Down Memory Lane for April 30

Oct. 2, 1975

At breakfast, lunch and dinner time both sides of Route 522 through Flint Hill are lined with cars. The reason for all the activity is the new Bradford’s Restaurant, an extension of Bradford’s General Store.

Mr. and Mrs. M. R. Bradford say they’d been wanting to open a restaurant for several years, and finally on June 31 of this year, they did. M. R. Bradford has been running the general store since 1946. His father had run it from 1931 until 1946. M. R. Bradford’s father ran the general store from 1931 to 1946, when Bradford himself took over.

With the opening of Bradford’s Restaurant, it looks as though Bradford’s General Store will become even more of a community center where residents can gather to learn the latest news, pick up a paper or buy groceries.

Mrs. Lucille Cameron of Washington raised luffa squash in her garden. These are used for sponges after they are ripe and harvested. When the squash are peeled and the seeds cleaned out they dry out to form a rough textured sponge that can be used as a pan scratcher when dry or as a sponge when dampened.

A new weekly Culpeper County weekly newspaper is scheduled for publication Oct. 30. The newspaper, which is going to be called the Culpeper News, will be published by Washington radio and television commentator Joseph F. McCaffrey. McCaffrey reported that “about 40” Culpeper County businessmen, professionals and farmers own stock in the new newspaper.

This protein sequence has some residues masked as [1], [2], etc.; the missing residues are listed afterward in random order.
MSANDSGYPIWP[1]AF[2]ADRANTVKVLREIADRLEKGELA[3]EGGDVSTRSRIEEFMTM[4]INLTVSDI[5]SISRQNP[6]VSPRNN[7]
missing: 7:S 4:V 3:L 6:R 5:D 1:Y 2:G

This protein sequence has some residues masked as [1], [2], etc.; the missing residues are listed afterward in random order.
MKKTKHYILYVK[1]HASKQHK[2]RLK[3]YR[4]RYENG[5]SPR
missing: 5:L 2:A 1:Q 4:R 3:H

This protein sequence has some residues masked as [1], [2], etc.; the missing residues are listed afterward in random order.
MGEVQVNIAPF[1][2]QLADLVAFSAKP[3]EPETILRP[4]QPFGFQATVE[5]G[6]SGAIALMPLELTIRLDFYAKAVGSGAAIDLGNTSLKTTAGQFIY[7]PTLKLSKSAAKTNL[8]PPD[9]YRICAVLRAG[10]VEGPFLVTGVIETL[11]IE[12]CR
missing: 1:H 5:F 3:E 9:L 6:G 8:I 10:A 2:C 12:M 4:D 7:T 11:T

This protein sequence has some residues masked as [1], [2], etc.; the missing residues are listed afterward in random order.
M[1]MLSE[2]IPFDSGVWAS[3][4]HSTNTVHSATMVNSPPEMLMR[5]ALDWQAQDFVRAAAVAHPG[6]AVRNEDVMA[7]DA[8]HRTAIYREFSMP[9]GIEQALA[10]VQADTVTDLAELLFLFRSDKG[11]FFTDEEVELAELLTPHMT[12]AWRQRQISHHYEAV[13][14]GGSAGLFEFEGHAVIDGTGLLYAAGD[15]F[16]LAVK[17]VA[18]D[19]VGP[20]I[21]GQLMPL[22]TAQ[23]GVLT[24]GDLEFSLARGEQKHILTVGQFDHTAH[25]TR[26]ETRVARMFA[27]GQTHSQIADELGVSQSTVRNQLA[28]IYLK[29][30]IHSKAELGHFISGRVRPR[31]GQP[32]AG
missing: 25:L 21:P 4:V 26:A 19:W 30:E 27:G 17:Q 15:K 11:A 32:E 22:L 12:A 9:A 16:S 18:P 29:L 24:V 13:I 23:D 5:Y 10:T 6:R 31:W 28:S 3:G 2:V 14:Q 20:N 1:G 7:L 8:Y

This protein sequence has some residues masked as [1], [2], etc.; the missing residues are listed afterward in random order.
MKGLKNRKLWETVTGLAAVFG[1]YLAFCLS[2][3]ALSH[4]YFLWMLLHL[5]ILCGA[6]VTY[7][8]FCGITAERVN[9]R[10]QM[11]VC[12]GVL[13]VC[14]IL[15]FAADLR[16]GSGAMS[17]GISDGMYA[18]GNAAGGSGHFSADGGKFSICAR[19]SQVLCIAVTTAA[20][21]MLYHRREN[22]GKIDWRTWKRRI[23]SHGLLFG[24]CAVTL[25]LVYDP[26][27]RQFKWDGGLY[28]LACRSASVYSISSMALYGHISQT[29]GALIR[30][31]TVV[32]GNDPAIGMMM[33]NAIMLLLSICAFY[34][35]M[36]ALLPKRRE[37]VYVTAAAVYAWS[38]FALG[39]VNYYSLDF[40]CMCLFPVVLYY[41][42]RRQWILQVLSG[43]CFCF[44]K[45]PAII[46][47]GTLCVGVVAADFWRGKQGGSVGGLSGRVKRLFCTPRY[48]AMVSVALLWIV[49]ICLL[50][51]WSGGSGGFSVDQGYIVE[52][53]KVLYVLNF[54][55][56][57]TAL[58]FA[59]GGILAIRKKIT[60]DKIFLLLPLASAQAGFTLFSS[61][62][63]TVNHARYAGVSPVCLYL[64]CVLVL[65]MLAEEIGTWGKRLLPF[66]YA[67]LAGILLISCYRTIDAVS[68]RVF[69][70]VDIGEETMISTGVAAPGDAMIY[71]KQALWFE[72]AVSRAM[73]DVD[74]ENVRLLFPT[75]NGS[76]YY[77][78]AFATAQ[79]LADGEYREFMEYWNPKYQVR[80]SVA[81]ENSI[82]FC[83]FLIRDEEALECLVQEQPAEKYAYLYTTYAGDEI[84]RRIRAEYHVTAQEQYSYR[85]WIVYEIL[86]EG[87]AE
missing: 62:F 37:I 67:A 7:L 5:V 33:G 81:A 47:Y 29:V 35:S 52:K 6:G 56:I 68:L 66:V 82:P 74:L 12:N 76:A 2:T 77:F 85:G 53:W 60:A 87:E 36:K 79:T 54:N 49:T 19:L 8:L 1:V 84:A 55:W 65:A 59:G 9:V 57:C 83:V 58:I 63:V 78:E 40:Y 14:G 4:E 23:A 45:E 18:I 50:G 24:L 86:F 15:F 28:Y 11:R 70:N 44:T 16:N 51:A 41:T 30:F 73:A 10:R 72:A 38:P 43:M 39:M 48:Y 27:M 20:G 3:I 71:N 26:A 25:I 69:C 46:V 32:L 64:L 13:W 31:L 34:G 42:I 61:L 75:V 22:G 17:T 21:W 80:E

Former Fauquier Democrat editor Henry Cristner has been hired as editor of the new weekly, McCaffrey said. Also on the staff will be David Allen, who is leaving the Fauquier Democrat as a reporter. Christner left the Democrat last spring for The Fredericksburg Free-Lance Star.

Feb. 9, 1984

Former Rappahannock County Commonwealth’s Attorney Douglas K. Baumgardner has been named substitute judge and special justice for the 20th judicial district.

The appointment made by Chief Judge Carleton Penn on Feb. 6 fills the unexpired term of Peter H. Luke which ends on June 9, 1986. Baumgardner quipped that he and Luke were “swapping jobs”; the vacancy was created when Luke was elected commonwealth’s attorney.

Bill Oliver of Woodville is the new representative from Stonewall — Hawthorne District on the county’s school board, replacing Nelson Lane who resigned following his election to the Board of Supervisors in December.

Oliver, a native of Tidewater who has lived in Rappahannock County since 1979, said on Tuesday that his major concern as a school board member will be “the quality of education.”

On Monday, the Rappahannock supervisors adopted a resolution recognizing the county’s Fire and Rescue Association as the official liaison between local government and local emergency service units. However, they emphasized that their action will not preclude individual fire or rescue companies from coming directly to the board with requests.